PV powers resource sector


After numerous headlines and an expected boom for solar-diesel hybrid applications deployed at mining sites around the world, the development of this niche sector slowed for quite some time a few years back. This contraction of a fledgling industry was mainly driven by lower oil and diesel prices, which distorted many expectations – even though the business cases were still positive for the majority of large-scale remote mining applications. However, in the last few months, two off-grid solar diesel hybrid projects have made notable progress at a couple of large mines in Australia.
Sandfire Resources has recently signed a contract with the French IPP Neoen for their DeGrussa copper mine in Western Australia. German renewable energy specialist Juwi has developed the project and will provide engineering, procurement and construction (EPC) as well as operation and maintenance (O&M) services. Besides a 10.6 MW solar PV plant, the project will also comprise a 6 MW energy storage solution that will enable the diesel generators to be shut down during the day.
In addition to this development, the Australian resource company TNG has signed an inaugural memorandum of understanding (MoU) with an as yet-undisclosed battery manufacturer for supplying a vanadium redox flow storage solution to their Mount Peake project, which is located in the Northern Territory. The battery supplier will also be a vanadium customer of the vanadium-iron-titanium mine. In a second step, TNG signed a MoU with the renewables group Energy Made Clean (EMC) for constructing a solar plant and the storage system required to power the Mount Peake mining project.
Off-grid mines typically run on diesel gensets. Particularly in remote locations, electricity from diesel gensets is extremely expensive due to high transportation costs. Renewable energy can help to reduce this finite fuel consumption and improve the overall energy costs of mines. Although the mining industry has already seen a handful of solar-diesel hybrid projects realized, the majority of these have been deployed without storage backup.

Diesel’s shortcomings

In hybrid energy applications, storage allows for buffering electricity to balance the volatile output of renewable energy sources such as solar PV. When clouds cast shade over a solar array, the level of electricity production is affected immediately. Diesel gensets are not completely flexible and need a time to start up. If only diesel gensets are used to cover the energy loss, they have to provide a large spinning reserve. This means at the same time that the diesel gensets cannot be switched off and, in addition, that they are run below their optimal efficiency point.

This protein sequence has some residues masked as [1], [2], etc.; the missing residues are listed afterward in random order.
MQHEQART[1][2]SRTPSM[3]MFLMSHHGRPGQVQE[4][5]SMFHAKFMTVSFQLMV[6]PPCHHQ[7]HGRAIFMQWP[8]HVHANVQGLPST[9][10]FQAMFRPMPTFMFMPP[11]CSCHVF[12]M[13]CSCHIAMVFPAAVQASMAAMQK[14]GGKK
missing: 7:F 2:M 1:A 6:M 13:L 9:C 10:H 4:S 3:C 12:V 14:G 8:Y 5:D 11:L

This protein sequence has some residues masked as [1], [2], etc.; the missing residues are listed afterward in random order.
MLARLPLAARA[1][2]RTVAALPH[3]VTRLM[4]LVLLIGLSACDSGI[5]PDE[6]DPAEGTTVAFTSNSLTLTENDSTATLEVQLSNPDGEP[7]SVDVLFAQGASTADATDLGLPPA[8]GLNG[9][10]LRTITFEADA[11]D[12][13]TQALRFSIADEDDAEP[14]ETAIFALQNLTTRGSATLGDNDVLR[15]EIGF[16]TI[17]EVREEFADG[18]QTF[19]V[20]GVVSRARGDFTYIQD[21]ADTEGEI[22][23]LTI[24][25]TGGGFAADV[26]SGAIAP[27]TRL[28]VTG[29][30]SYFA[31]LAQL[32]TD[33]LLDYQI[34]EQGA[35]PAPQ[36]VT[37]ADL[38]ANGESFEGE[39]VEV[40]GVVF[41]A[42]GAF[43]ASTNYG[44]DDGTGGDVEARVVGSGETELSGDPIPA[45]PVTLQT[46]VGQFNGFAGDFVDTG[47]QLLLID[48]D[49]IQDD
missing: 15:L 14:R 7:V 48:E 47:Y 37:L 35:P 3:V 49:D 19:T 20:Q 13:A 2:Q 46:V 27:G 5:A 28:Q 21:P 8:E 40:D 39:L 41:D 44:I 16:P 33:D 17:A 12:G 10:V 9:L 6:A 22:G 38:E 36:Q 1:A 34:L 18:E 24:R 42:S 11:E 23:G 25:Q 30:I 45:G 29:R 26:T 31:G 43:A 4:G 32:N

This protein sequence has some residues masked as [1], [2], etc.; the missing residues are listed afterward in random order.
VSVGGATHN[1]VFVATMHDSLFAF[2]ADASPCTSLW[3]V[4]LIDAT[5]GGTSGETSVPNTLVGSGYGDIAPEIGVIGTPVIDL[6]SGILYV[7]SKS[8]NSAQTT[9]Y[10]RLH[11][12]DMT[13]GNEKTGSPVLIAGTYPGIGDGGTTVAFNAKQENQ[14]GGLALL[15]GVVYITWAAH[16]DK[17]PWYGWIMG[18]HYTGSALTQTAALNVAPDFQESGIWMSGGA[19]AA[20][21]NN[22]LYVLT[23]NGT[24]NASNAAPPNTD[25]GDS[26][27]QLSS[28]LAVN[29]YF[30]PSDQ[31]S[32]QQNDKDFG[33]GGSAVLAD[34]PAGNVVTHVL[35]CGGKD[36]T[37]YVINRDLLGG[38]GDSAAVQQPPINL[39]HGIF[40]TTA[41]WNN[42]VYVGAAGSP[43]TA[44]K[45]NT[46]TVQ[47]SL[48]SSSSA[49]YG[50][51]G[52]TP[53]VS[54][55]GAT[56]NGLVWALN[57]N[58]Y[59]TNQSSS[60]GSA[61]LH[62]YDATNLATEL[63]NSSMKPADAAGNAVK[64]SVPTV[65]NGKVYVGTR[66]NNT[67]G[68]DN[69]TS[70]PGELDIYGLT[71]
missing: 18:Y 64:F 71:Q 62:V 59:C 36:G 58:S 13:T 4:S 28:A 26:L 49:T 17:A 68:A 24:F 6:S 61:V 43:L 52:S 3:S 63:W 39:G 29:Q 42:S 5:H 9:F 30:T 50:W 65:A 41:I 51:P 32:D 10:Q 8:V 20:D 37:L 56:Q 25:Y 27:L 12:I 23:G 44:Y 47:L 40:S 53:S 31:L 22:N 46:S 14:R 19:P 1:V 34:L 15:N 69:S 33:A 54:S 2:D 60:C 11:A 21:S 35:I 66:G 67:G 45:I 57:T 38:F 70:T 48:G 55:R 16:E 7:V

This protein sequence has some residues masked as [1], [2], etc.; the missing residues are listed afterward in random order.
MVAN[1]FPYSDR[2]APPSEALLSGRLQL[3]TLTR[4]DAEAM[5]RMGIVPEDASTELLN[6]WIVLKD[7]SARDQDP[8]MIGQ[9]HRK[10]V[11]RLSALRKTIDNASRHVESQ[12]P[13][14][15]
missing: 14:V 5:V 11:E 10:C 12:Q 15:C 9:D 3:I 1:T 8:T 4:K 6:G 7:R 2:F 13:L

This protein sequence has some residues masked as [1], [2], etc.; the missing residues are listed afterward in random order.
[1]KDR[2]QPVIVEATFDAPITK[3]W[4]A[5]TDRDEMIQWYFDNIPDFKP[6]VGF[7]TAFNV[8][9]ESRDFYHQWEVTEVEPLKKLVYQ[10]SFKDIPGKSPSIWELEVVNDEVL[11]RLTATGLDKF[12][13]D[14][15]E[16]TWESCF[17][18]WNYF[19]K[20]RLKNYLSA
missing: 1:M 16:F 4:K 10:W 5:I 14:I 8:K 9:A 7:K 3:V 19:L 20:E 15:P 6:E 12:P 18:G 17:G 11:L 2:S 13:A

To a rather small extent the diesel reductions from the solar power plant are lost again by using the diesel gensets inefficiently. Energy storage can assist as well in coping with reverse power and frequency issues. One of the main advantages of storage for hybrid systems is that it can increase the share of renewable energy in the power system considerably – up to the point that during sunny days diesel gensets are switched off completely. Then diesel is then only used to power the nighttime operations.
Both new projects in Australia show that storage is still in its infancy in the mining industry. The DeGrussa project is supported to a large extent by the Australian Renewable Energy Agency (ARENA). The Mount Peake projects is heavily driven by a bi-directional supply-buyer relationship. Therefore, it can only be speculated whether these projects would otherwise have been pursued as quickly.
If the projects are financed by external investors the return on investment (ROI) and internal rate of return (IRR) are the key drivers – given a minimum project size that is often in the range of at least a few million dollars. If the project is realized without energy storage, the investment is considerably lower. Extending the project size with storage requires a double investment: first, in the storage itself, and second, in higher generation capacity. This all means that, at the same time, the PV installation has to be increased accordingly. Taking into account that the price for the diesel electricity is stable throughout the day at off-grid mines, it becomes obvious that the ROI is considerably higher for the part of the project that does not require storage.
If attractive projects are too small to pass the threshold for external investors, storage might have some positive side effects as the investment volume is increased considerably. The main driver for energy storage at mine sites in the near future will, however, be falling production costs.
Storage might also become an attractive solution even for mining operations that lack a renewable energy power source. In the past, many mining companies have looked to renewable energy because they had problems with their power supply. Power outages or load shedding are common afflictions for many grid-connected mines. Often volatile renewable energy solutions do not provide an optimal solution.
Diesel gensets are used as backup power, but normally they run for short time periods. When this happens, diesel reduction through solar power is often not yet an attractive business case. In these situations, storage as back-up or bridge–to–backup might well provide quick solutions and would be benchmarked in some cases even against costs that are derived from production losses. At the same time, storage forms the basis for adding renewable energy generation systems at a later stage.

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